Russian President Vladimir Putin held telephone conversations with German Chancellor Olaf Scholz, during which he informed him on the merits of the decision to switch to paying for gas in rubles. This is stated on March 30 in a message on the Kremlin website.
“The change in the procedure for settlements is introduced due to the fact that, in violation of international law, the foreign exchange reserves of the Bank of Russia were frozen by EU member countries,” the report says.
According to the Russian side, the decision taken should not lead to a deterioration in the contract terms for European companies that buy Russian gas. Putin and Scholz agreed that experts from the two countries would discuss this issue.
The parties also discussed the Russian-Ukrainian talks that took place the day before in Istanbul.
Earlier Wednesday, the Russian Foreign Ministry said that the transition to the ruble in payment for energy supplies is an adaptation to the unprecedented pressure from Western countries, and not a violation of contracts. As Deputy Foreign Minister of the Russian Federation Sergey Ryabkov noted, Russia, which has always been a reliable partner, intends to continue deliveries of gas and oil to Europe, but the interests of the Russian Federation must be taken into account.
Also on March 30, Vice-Chancellor, Minister for Economic Affairs and Climate Protection of Germany Robert Habek announced that Berlin is preparing for a possible cessation of Russian gas supplies. He recalled that Germany would not pay for Russian fuel in rubles, and the G7 countries made the same decision.
The EU and G7 countries refused to pay for Russian gas in rubles. On March 24, Scholz recalled that gas supply contracts provide for payment in dollars or euros.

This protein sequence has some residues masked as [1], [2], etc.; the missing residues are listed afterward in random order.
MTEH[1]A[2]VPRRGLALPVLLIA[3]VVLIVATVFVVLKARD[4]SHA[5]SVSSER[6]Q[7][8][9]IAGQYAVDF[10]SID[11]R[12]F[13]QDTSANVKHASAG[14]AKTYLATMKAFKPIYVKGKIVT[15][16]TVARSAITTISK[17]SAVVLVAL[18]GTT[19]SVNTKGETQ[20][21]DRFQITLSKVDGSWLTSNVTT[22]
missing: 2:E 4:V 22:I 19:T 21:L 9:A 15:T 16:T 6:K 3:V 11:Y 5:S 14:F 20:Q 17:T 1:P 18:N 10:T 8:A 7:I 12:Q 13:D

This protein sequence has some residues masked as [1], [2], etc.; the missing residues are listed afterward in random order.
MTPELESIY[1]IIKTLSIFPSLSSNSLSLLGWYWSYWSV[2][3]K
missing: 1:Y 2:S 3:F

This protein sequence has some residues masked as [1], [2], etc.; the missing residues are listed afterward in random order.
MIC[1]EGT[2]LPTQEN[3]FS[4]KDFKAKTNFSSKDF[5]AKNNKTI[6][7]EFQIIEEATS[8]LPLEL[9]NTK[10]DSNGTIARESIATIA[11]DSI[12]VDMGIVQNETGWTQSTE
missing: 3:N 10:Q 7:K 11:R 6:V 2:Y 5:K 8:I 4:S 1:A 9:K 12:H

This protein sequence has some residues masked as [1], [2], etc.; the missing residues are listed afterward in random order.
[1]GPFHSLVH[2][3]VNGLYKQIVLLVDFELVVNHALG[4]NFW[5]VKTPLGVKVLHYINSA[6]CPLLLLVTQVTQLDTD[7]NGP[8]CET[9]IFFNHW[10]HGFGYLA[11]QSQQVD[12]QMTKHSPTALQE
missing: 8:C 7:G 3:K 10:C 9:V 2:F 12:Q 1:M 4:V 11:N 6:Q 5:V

On March 23, Russian President Vladimir Putin announced that Russia would switch to paying for gas supplies to unfriendly countries in rubles. He stressed that fuel supplies will continue in accordance with the volumes and prices fixed in the contracts concluded earlier.
A number of Western countries have imposed anti-Russian sanctions and announced a ban on the import of Russian energy resources after Putin announced on February 24 the start of an operation to protect the civilian population in the Donbass. So, on March 8, the United States banned all oil imports from Russia. At the same time, the owner of the White House admitted that the consequences of such sanctions will also hit Washington: gasoline prices, which have reached historically high levels, will continue to grow. A few days later, Canada took similar measures, banning the import of certain petroleum products.
In February, the situation in Donbass escalated due to shelling by the Ukrainian military. The authorities of the Donetsk and Lugansk People’s Republics announced the evacuation of residents to Russian territory, and also turned to Moscow for help. On February 21, Putin signed a decree recognizing the independence of the DNR and LNR.